The pardon parade didn't include some notable, anticipated names

The pardon parade didn't include some notable, anticipated names

Everyone was anticipating a big number of pardons on Donald Trump’s second to last day in office, but even some of the wilder estimates came up a bit short. The final figure (assuming there are no more this morning) came in a 143. That’s just one shy of a gross in mathematical terms, but not too many of the seriously gross ones came to fruition. The vast majority of them were people you’ve probably never heard of, including many people serving time for lower-level drug offenses. Don’t expect Trump to get much praise from the media for the “diversity” of his choices, however.

One of the big names that was widely anticipated did make the list, however. That would be Lil Wayne, the rapper and friend of Snoop Dog (or Snoop Lion or whatever his name is this week), who had been lobbying Donald Trump heavily to spring him loose. A couple of other entertainers made the list as well. (NY Post)

Lil Wayne, whose real name is Dwayne Michael Carter, pleaded guilty last month to a felony gun charge after authorities found a gold-plated pistol with a pearl grip in his private jet a year ago.

The rapper had yet to be sentenced and faced up to a decade behind bars — since he was already convicted of a felony gun charge in 2009.

In addition to the pardons, Trump issued commutations to 70 people, including Kwame Kilpatrick, the former mayor of Detroit who was serving a 28-year prison term on corruption charges, and rapper Kodak Black. Black, 23, who was born Bill Kahan Kapri, was sentenced to prison last year for making a false statement to buy a firearm.

I’ll confess to not knowing much about Lil Wayne beyond the details of his arrest, but that pardon and the one for Kodak Black are both disappointing. Trump is sending a parting message indicating that he really doesn’t take illegal gun crimes all that seriously. How are we expected to get gang violence under control when the government shows favor, or at least a lack of interest, toward people convicted of multiple gun charges and who appear to regularly extol a “gangster” lifestyle?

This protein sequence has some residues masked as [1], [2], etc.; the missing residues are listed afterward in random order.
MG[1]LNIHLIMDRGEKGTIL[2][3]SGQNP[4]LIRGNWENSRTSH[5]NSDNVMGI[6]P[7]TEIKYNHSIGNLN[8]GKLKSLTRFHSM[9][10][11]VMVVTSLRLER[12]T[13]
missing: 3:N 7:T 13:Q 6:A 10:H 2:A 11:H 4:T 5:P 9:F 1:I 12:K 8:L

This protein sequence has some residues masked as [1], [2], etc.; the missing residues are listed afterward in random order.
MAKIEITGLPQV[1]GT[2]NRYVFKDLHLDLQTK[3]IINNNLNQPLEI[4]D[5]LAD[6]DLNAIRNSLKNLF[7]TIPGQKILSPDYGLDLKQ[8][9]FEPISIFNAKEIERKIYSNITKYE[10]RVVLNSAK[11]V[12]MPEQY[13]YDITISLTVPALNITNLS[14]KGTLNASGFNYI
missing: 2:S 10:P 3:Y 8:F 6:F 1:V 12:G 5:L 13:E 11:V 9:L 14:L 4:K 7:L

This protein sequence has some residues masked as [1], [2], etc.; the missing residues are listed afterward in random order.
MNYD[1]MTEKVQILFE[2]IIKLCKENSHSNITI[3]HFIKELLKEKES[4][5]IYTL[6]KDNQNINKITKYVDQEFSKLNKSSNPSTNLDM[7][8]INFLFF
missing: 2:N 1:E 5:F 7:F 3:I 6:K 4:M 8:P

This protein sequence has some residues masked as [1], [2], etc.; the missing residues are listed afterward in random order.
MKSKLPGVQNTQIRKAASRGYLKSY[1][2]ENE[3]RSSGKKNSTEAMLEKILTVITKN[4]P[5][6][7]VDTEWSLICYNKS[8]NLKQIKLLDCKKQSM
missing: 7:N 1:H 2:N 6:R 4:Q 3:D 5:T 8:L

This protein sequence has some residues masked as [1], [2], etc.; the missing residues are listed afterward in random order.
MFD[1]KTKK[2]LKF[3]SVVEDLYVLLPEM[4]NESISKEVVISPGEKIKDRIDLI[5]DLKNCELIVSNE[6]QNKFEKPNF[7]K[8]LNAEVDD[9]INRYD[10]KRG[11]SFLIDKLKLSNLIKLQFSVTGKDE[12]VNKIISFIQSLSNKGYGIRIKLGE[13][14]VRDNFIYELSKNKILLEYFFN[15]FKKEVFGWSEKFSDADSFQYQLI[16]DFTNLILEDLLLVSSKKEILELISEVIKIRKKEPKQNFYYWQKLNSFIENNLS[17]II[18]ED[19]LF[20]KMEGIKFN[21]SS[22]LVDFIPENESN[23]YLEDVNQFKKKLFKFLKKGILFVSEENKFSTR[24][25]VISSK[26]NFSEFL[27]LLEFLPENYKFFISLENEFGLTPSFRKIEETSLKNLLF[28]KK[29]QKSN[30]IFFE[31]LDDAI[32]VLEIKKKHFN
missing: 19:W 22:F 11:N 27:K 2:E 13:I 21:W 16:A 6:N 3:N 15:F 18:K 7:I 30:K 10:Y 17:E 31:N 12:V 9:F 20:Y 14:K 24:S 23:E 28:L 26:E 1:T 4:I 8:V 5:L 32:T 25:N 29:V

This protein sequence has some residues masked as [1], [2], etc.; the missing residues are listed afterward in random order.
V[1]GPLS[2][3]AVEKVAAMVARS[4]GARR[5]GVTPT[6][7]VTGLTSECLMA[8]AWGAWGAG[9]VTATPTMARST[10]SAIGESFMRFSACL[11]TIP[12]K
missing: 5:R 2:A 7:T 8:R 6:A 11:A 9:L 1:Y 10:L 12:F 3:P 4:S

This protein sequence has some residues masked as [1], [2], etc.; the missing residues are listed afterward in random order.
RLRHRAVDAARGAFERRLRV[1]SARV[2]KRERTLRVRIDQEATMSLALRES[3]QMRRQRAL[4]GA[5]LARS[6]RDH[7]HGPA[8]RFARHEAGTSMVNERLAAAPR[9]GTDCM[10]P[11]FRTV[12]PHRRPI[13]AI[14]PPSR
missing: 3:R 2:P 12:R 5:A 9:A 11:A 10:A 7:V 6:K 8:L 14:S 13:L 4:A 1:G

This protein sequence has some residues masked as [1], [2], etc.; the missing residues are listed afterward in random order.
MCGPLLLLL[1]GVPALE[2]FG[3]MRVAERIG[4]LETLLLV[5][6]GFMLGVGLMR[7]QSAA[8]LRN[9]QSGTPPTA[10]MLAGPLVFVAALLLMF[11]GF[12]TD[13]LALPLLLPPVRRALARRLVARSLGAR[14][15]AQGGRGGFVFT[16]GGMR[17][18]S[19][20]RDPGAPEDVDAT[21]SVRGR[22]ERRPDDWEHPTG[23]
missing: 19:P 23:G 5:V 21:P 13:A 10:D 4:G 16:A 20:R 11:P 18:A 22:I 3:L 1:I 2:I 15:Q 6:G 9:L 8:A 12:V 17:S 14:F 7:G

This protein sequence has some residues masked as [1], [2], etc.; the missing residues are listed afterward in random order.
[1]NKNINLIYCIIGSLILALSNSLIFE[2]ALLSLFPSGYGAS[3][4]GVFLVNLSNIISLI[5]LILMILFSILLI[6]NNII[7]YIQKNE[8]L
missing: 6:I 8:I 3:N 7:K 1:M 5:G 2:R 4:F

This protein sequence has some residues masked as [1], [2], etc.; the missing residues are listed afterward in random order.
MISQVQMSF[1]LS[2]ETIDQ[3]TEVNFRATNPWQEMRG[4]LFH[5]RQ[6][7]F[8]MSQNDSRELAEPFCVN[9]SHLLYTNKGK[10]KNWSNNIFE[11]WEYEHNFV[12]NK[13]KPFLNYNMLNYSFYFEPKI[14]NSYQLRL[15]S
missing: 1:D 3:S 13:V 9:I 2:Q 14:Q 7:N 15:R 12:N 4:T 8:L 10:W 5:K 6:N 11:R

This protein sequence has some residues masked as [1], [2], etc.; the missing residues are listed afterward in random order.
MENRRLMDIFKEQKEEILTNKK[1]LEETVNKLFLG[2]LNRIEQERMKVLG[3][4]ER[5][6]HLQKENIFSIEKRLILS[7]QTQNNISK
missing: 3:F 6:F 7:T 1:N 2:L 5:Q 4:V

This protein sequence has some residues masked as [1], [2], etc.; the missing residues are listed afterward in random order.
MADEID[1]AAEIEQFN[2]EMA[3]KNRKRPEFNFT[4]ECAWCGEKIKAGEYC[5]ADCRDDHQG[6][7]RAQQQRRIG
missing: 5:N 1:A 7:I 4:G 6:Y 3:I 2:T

The pardon for Kilpatrick, the former Detroit Mayor, was also something of a let-down. Corrupt government officials who abuse their office to enrich themselves betray the trust of the public and should be viewed more harshly than those who seek to line their pockets through pedestrian means such as robbery. On the flip side of the coin, at least there was no pardon for either Sheldon Silver or Catherine Pugh, who I wrote about yesterday. That was a relief.

The other name that caught at least a few journalists off guard was Steve Bannon. As Allahpundit reported yesterday, Maggie Haberman was convinced that Trump was still holding a grudge against Bannon and didn’t intend to let him off the hook. But it seems that there was too much of a relationship there to simply abandon it and Steve cashed in his golden ticket.

Another point in Trump’s favor is that he failed to pardon either Julian Assange or Edward Snowden. Neither deserved it and both still have much to answer for, at least in my opinion. I don’t know if Joe Biden has any interest in pursuing charges against Assange (assuming we ever get to extradite him), but he shouldn’t just have his slate wiped clean. As for Snowden, anyone who steals a hard drive full of national security secrets and flees into the arms of Vladimir Putin doesn’t merit consideration.

With Donald Trump skipping the inauguration ceremony, it would appear that this list of pardons was his farewell note. It was a mixed bag, but pardons on the way out the door have been the norm for quite some time now and we probably shouldn’t have expected Trump to be any different.

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David Strom 5:21 PM on March 31, 2023